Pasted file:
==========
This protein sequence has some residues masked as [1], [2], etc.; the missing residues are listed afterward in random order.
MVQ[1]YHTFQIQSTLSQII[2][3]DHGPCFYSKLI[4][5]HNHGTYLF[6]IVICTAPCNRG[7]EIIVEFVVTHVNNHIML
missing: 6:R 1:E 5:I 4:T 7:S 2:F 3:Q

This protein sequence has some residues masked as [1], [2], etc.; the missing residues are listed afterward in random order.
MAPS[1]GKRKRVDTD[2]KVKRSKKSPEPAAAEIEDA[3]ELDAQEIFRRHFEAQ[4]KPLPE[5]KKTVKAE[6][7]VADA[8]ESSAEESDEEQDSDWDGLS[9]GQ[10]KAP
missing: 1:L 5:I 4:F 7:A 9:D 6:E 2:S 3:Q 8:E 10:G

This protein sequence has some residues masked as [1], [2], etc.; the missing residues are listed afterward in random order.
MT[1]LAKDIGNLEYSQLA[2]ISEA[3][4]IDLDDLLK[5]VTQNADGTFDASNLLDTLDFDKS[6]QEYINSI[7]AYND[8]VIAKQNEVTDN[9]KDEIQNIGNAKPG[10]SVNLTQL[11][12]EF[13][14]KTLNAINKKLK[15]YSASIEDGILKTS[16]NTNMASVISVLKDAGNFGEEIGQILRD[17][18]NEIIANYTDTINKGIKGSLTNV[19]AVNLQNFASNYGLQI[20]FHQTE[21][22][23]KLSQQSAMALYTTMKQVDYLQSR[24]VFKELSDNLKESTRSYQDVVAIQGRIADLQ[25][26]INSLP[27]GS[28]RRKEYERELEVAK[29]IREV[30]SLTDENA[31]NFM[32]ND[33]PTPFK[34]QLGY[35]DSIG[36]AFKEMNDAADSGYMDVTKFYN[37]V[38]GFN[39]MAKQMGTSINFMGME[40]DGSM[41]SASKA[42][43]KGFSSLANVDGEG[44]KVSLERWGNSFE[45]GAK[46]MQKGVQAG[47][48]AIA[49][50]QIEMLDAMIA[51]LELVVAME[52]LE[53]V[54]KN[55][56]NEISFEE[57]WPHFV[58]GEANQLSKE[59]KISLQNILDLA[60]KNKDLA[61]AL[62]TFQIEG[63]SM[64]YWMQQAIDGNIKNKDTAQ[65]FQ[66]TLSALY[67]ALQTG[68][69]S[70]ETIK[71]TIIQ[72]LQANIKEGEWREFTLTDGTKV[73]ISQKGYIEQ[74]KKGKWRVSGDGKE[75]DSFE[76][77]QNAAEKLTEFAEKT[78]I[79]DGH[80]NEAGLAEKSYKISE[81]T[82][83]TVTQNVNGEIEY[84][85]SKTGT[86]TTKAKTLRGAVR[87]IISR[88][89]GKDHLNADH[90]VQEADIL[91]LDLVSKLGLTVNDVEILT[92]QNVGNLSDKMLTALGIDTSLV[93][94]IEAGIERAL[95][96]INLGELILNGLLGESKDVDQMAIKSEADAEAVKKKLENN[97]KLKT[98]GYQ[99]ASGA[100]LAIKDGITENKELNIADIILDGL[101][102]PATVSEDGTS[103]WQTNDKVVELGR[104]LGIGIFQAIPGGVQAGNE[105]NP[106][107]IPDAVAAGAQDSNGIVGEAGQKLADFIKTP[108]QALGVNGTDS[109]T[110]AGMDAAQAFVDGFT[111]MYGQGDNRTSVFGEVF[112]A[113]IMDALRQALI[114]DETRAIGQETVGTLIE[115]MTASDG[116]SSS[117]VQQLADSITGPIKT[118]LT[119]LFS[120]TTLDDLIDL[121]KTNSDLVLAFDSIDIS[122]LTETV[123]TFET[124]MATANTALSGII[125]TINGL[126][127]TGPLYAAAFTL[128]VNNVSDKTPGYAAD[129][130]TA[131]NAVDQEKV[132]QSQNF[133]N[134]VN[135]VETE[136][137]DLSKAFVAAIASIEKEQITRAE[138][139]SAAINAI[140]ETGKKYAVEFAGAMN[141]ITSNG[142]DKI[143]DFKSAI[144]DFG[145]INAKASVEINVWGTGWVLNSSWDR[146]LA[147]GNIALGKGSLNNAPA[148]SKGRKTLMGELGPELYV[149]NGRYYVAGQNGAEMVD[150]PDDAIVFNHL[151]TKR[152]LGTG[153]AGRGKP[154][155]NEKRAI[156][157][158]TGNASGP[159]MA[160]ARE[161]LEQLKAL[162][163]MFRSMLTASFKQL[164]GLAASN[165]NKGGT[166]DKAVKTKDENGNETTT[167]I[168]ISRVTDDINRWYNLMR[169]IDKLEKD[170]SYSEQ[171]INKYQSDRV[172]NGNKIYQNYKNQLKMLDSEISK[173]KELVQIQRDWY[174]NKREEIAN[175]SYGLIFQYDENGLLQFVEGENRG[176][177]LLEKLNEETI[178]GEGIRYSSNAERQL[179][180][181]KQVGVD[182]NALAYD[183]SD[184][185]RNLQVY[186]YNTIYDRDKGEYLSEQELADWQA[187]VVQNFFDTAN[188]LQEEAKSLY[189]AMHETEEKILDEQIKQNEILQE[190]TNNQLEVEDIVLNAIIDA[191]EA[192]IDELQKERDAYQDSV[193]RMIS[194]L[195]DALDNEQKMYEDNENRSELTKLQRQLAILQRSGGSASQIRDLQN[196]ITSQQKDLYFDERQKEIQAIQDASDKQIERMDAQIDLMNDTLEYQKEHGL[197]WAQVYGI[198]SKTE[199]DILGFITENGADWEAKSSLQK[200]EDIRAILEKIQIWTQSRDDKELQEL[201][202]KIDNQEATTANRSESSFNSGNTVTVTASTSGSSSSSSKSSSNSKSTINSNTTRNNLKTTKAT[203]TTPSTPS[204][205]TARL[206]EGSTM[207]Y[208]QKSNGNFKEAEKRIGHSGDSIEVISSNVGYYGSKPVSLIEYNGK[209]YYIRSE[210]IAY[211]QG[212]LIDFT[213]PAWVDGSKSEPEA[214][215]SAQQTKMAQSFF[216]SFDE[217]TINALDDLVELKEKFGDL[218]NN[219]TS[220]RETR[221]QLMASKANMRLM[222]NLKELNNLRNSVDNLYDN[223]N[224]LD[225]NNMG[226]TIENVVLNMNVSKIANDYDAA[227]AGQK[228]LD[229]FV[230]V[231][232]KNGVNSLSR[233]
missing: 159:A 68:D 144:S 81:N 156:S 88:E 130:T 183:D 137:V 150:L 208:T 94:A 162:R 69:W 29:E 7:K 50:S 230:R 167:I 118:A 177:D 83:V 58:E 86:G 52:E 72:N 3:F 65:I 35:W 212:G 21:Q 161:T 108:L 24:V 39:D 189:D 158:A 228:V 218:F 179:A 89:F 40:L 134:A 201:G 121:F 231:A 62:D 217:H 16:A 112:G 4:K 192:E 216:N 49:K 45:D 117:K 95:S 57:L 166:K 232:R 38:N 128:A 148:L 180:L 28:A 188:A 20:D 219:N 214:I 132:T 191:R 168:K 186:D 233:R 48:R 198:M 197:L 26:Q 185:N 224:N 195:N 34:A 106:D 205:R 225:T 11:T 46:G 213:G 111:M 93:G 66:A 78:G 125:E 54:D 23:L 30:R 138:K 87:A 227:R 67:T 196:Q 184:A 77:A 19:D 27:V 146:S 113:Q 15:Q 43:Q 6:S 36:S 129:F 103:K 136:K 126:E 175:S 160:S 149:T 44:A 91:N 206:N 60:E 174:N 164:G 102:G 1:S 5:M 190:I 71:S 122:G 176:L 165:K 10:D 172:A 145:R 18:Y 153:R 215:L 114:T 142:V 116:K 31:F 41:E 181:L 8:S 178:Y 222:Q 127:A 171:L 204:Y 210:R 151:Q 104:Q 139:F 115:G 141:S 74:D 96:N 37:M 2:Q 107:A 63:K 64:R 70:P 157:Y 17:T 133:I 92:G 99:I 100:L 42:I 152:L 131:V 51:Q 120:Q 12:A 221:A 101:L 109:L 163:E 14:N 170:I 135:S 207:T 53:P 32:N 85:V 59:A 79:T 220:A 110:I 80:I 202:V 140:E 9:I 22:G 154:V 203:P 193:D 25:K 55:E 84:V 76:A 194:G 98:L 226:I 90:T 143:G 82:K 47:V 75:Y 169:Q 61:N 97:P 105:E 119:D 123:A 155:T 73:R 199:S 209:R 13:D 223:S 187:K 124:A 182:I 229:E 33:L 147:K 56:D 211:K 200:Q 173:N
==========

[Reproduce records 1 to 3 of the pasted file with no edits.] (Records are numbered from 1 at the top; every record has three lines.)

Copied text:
This protein sequence has some residues masked as [1], [2], etc.; the missing residues are listed afterward in random order.
MVQ[1]YHTFQIQSTLSQII[2][3]DHGPCFYSKLI[4][5]HNHGTYLF[6]IVICTAPCNRG[7]EIIVEFVVTHVNNHIML
missing: 6:R 1:E 5:I 4:T 7:S 2:F 3:Q

This protein sequence has some residues masked as [1], [2], etc.; the missing residues are listed afterward in random order.
MAPS[1]GKRKRVDTD[2]KVKRSKKSPEPAAAEIEDA[3]ELDAQEIFRRHFEAQ[4]KPLPE[5]KKTVKAE[6][7]VADA[8]ESSAEESDEEQDSDWDGLS[9]GQ[10]KAP
missing: 1:L 5:I 4:F 7:A 9:D 6:E 2:S 3:Q 8:E 10:G

This protein sequence has some residues masked as [1], [2], etc.; the missing residues are listed afterward in random order.
MT[1]LAKDIGNLEYSQLA[2]ISEA[3][4]IDLDDLLK[5]VTQNADGTFDASNLLDTLDFDKS[6]QEYINSI[7]AYND[8]VIAKQNEVTDN[9]KDEIQNIGNAKPG[10]SVNLTQL[11][12]EF[13][14]KTLNAINKKLK[15]YSASIEDGILKTS[16]NTNMASVISVLKDAGNFGEEIGQILRD[17][18]NEIIANYTDTINKGIKGSLTNV[19]AVNLQNFASNYGLQI[20]FHQTE[21][22][23]KLSQQSAMALYTTMKQVDYLQSR[24]VFKELSDNLKESTRSYQDVVAIQGRIADLQ[25][26]INSLP[27]GS[28]RRKEYERELEVAK[29]IREV[30]SLTDENA[31]NFM[32]ND[33]PTPFK[34]QLGY[35]DSIG[36]AFKEMNDAADSGYMDVTKFYN[37]V[38]GFN[39]MAKQMGTSINFMGME[40]DGSM[41]SASKA[42][43]KGFSSLANVDGEG[44]KVSLERWGNSFE[45]GAK[46]MQKGVQAG[47][48]AIA[49][50]QIEMLDAMIA[51]LELVVAME[52]LE[53]V[54]KN[55][56]NEISFEE[57]WPHFV[58]GEANQLSKE[59]KISLQNILDLA[60]KNKDLA[61]AL[62]TFQIEG[63]SM[64]YWMQQAIDGNIKNKDTAQ[65]FQ[66]TLSALY[67]ALQTG[68][69]S[70]ETIK[71]TIIQ[72]LQANIKEGEWREFTLTDGTKV[73]ISQKGYIEQ[74]KKGKWRVSGDGKE[75]DSFE[76][77]QNAAEKLTEFAEKT[78]I[79]DGH[80]NEAGLAEKSYKISE[81]T[82][83]TVTQNVNGEIEY[84][85]SKTGT[86]TTKAKTLRGAVR[87]IISR[88][89]GKDHLNADH[90]VQEADIL[91]LDLVSKLGLTVNDVEILT[92]QNVGNLSDKMLTALGIDTSLV[93][94]IEAGIERAL[95][96]INLGELILNGLLGESKDVDQMAIKSEADAEAVKKKLENN[97]KLKT[98]GYQ[99]ASGA[100]LAIKDGITENKELNIADIILDGL[101][102]PATVSEDGTS[103]WQTNDKVVELGR[104]LGIGIFQAIPGGVQAGNE[105]NP[106][107]IPDAVAAGAQDSNGIVGEAGQKLADFIKTP[108]QALGVNGTDS[109]T[110]AGMDAAQAFVDGFT[111]MYGQGDNRTSVFGEVF[112]A[113]IMDALRQALI[114]DETRAIGQETVGTLIE[115]MTASDG[116]SSS[117]VQQLADSITGPIKT[118]LT[119]LFS[120]TTLDDLIDL[121]KTNSDLVLAFDSIDIS[122]LTETV[123]TFET[124]MATANTALSGII[125]TINGL[126][127]TGPLYAAAFTL[128]VNNVSDKTPGYAAD[129][130]TA[131]NAVDQEKV[132]QSQNF[133]N[134]VN[135]VETE[136][137]DLSKAFVAAIASIEKEQITRAE[138][139]SAAINAI[140]ETGKKYAVEFAGAMN[141]ITSNG[142]DKI[143]DFKSAI[144]DFG[145]INAKASVEINVWGTGWVLNSSWDR[146]LA[147]GNIALGKGSLNNAPA[148]SKGRKTLMGELGPELYV[149]NGRYYVAGQNGAEMVD[150]PDDAIVFNHL[151]TKR[152]LGTG[153]AGRGKP[154][155]NEKRAI[156][157][158]TGNASGP[159]MA[160]ARE[161]LEQLKAL[162][163]MFRSMLTASFKQL[164]GLAASN[165]NKGGT[166]DKAVKTKDENGNETTT[167]I[168]ISRVTDDINRWYNLMR[169]IDKLEKD[170]SYSEQ[171]INKYQSDRV[172]NGNKIYQNYKNQLKMLDSEISK[173]KELVQIQRDWY[174]NKREEIAN[175]SYGLIFQYDENGLLQFVEGENRG[176][177]LLEKLNEETI[178]GEGIRYSSNAERQL[179][180][181]KQVGVD[182]NALAYD[183]SD[184][185]RNLQVY[186]YNTIYDRDKGEYLSEQELADWQA[187]VVQNFFDTAN[188]LQEEAKSLY[189]AMHETEEKILDEQIKQNEILQE[190]TNNQLEVEDIVLNAIIDA[191]EA[192]IDELQKERDAYQDSV[193]RMIS[194]L[195]DALDNEQKMYEDNENRSELTKLQRQLAILQRSGGSASQIRDLQN[196]ITSQQKDLYFDERQKEIQAIQDASDKQIERMDAQIDLMNDTLEYQKEHGL[197]WAQVYGI[198]SKTE[199]DILGFITENGADWEAKSSLQK[200]EDIRAILEKIQIWTQSRDDKELQEL[201][202]KIDNQEATTANRSESSFNSGNTVTVTASTSGSSSSSSKSSSNSKSTINSNTTRNNLKTTKAT[203]TTPSTPS[204][205]TARL[206]EGSTM[207]Y[208]QKSNGNFKEAEKRIGHSGDSIEVISSNVGYYGSKPVSLIEYNGK[209]YYIRSE[210]IAY[211]QG[212]LIDFT[213]PAWVDGSKSEPEA[214][215]SAQQTKMAQSFF[216]SFDE[217]TINALDDLVELKEKFGDL[218]NN[219]TS[220]RETR[221]QLMASKANMRLM[222]NLKELNNLRNSVDNLYDN[223]N[224]LD[225]NNMG[226]TIENVVLNMNVSKIANDYDAA[227]AGQK[228]LD[229]FV[230]V[231][232]KNGVNSLSR[233]
missing: 159:A 68:D 144:S 81:N 156:S 88:E 130:T 183:D 137:V 150:L 208:T 94:A 162:R 69:W 29:E 7:K 50:S 230:R 167:I 118:A 177:D 83:V 58:E 86:G 52:E 72:N 3:F 65:I 35:W 212:G 21:Q 161:T 108:L 24:V 39:D 189:D 158:A 228:V 218:F 179:A 89:F 40:L 134:A 201:G 121:F 231:A 62:D 217:H 16:A 112:G 4:K 192:E 216:N 49:K 45:D 117:K 95:S 57:L 166:K 232:R 38:N 128:A 148:L 180:L 28:A 188:A 20:D 219:N 214:I 132:T 191:R 168:K 186:D 233:R 48:R 198:M 197:L 26:Q 185:N 224:N 195:N 34:A 106:D 205:R 225:T 11:T 46:G 213:G 111:M 93:G 66:A 78:G 125:E 54:D 23:L 30:R 138:K 87:A 227:R 67:T 196:Q 184:A 77:A 19:D 27:V 146:S 113:Q 15:Q 43:Q 6:S 36:S 129:F 103:K 136:K 126:E 175:S 160:S 149:T 44:A 91:N 206:N 60:E 174:N 164:G 102:G 1:S 5:M 190:I 71:S 122:G 176:L 165:K 10:D 172:A 145:R 18:Y 153:R 215:L 114:T 142:V 116:K 31:F 41:E 181:L 8:S 178:Y 222:Q 127:A 171:L 204:Y 210:R 151:Q 104:Q 139:F 115:G 141:S 74:D 96:N 37:M 2:Q 107:A 63:K 64:R 70:P 157:Y 17:T 133:I 92:G 99:I 100:L 42:I 152:L 131:V 51:Q 120:Q 12:A 221:A 101:L 109:L 163:E 14:N 170:I 135:S 207:T 53:P 32:N 85:V 59:A 79:T 220:A 110:I 80:I 202:V 140:E 9:I 22:G 154:V 203:P 193:D 25:K 55:E 84:V 76:A 194:G 98:L 226:I 90:T 143:G 82:K 47:V 75:Y 169:Q 61:N 97:P 105:E 119:D 123:A 155:T 73:R 199:S 209:R 13:D 223:S 187:K 124:A 182:I 229:E 33:L 147:K 56:D 211:K 200:Q 173:N